All posts tagged taxes

→ Amazon to stop paying Minnesota bloggers for sales traffic

Minnesota E-Fairness legislation, signed by Gov. Mark Dayton on May 23 and going into effect July 1, classifies independent bloggers and online reviewers as a physical presence of a business in the state. This means online companies who pay these people to generate new sales must collect tax not just on those sales, but on all sales in the state.

Amazon’s response? They simply cut Minnesota bloggers from their affiliates problem.

You would think state legislatures would have learned the law of unintended consequences by now.

→ It Didn’t work in Denmark, but I am Sure it Will Work Here

People who push for these European-style reforms should have to spend 5 years living in Europe to see how much they damage countries.

→ Thomas Sowell Explains Capital Gains Tax

How are capital gains different from ordinary income?

Ordinary income is usually guaranteed. If you work a certain amount of time, you are legally entitled to the pay that you were offered when you took the job. Capital gains involve risk. They are not guaranteed. You can invest your money and lose it all. Moreover, the year when you receive capital gains may not be the same as the years when they were earned.

If a country wants investors to invest, it cannot tax their resulting capital gains at the same rate as the incomes of people whose incomes were guaranteed in advance when they took the job.

It is really quite simple1.


  1. If you want more of Dr. Sowell’s explanations of economics, I highly recommend Basic Economics (Affiliate Link). 

Warren Buffet’s with a Bit of Tax Hypocrisy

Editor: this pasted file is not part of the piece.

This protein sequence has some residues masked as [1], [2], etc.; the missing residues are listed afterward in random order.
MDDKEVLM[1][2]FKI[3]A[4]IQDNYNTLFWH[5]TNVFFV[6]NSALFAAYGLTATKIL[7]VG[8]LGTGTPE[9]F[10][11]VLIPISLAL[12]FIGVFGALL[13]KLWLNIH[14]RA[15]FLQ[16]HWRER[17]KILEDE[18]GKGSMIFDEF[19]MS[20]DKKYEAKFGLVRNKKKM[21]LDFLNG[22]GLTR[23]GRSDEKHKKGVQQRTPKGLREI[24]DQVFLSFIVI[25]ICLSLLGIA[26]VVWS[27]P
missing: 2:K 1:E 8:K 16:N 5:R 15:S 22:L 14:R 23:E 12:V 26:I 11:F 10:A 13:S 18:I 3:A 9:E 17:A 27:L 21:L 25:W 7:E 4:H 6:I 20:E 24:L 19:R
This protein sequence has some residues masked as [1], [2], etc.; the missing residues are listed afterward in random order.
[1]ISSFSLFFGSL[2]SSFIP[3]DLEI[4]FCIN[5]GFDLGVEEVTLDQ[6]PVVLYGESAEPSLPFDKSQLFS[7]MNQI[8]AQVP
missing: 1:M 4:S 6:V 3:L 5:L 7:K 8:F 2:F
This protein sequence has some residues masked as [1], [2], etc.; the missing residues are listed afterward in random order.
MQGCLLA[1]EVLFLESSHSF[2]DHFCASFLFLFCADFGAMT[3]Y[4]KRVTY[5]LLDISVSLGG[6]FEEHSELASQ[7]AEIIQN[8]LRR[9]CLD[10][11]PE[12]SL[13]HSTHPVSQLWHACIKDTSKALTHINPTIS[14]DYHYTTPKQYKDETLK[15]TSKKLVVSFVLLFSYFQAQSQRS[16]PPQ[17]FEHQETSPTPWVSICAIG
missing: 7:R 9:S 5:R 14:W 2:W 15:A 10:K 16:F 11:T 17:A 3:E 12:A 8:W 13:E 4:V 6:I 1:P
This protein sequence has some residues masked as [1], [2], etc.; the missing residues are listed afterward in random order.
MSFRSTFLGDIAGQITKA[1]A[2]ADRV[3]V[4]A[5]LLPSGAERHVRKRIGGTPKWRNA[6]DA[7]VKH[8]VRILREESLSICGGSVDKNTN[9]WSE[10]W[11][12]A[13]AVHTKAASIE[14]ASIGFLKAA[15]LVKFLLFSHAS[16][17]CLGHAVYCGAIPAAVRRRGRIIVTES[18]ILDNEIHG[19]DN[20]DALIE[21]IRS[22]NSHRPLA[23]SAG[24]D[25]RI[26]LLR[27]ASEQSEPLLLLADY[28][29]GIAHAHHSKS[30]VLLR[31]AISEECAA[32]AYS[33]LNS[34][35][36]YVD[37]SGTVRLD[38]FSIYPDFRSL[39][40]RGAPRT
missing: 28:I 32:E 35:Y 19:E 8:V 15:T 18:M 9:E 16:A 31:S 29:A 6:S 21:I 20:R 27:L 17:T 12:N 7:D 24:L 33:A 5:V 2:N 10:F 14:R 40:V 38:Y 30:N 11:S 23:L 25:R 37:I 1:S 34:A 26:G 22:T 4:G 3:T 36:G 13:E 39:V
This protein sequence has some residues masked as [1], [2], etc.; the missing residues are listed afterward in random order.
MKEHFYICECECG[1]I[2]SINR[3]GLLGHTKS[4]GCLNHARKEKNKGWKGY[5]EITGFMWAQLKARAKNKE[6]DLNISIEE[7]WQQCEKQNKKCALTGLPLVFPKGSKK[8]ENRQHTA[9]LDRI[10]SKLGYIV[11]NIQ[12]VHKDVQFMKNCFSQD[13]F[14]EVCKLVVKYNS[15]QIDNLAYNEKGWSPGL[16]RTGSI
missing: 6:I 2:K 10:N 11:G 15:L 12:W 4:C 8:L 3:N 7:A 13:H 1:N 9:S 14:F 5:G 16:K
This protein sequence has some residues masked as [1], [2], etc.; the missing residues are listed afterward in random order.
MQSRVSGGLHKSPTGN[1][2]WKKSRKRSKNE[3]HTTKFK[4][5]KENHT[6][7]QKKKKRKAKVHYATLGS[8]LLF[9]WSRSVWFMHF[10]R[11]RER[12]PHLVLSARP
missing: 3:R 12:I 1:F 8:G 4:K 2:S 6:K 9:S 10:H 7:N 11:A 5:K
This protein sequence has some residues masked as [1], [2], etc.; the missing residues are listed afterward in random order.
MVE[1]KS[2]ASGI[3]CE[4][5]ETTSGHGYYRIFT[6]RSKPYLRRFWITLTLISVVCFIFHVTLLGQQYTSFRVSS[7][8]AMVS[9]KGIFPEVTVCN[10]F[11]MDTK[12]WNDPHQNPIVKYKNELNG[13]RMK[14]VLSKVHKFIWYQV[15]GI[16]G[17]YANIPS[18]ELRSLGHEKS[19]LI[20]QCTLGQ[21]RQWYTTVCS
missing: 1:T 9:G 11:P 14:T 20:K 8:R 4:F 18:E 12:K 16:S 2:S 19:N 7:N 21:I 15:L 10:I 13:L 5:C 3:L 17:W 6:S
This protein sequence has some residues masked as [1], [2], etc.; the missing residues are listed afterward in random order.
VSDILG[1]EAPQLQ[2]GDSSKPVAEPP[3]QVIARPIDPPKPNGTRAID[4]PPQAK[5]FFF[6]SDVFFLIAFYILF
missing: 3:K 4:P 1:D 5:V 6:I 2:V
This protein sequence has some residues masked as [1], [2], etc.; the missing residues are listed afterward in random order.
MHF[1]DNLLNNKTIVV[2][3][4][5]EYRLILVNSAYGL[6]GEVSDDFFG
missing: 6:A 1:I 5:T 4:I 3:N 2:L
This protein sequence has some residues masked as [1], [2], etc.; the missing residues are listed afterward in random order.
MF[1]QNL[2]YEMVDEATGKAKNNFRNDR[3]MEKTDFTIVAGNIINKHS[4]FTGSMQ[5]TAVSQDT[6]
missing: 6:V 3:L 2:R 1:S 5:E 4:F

Warren Buffet made headlines with his op-ed in the New York times calling for higher taxes on those he defines as rich. The most direct criticism of Mr. Buffet’s claim that the rich are being “coddled” is that while the effective tax rate on the rich has hardly changed since the 1980s, those in the lower income quintiles pay dramatically less taxes from that time. Additionally, Mr. Buffet’s claims that the middle class pays a larger share of their income has also been shown to be wrong.

The latest criticism that cuts away at Mr. Buffet’s argument is his clear hypocrisy in making the claim.

But if he were truly sincere, perhaps he might simply try paying the taxes the Internal Revenue Service (IRS) says his company owes? According to Berkshire Hathaway’s own annual report — see Note 15 on pp. 54-56 — the company has been in a years-long dispute over its federal tax bills.

According to the report, “We anticipate that we will resolve all adjustments proposed by the U.S. Internal Revenue Service (‘IRS’) for the 2002 through 2004 tax years at the IRS Appeals Division within the next 12 months. The IRS has completed its examination of our consolidated U.S. federal income tax returns for the 2005 and 2006 tax years and the proposed adjustments are currently being reviewed by the IRS Appeals Division process. The IRS is currently auditing our consolidated U.S. federal income tax returns for the 2007 through 2009 tax years.”

Maybe Mr. Buffet should take a good look in the mirror before asking other people to pay what he things is their fair share.

(via NetRight Daily h/t TaxProf)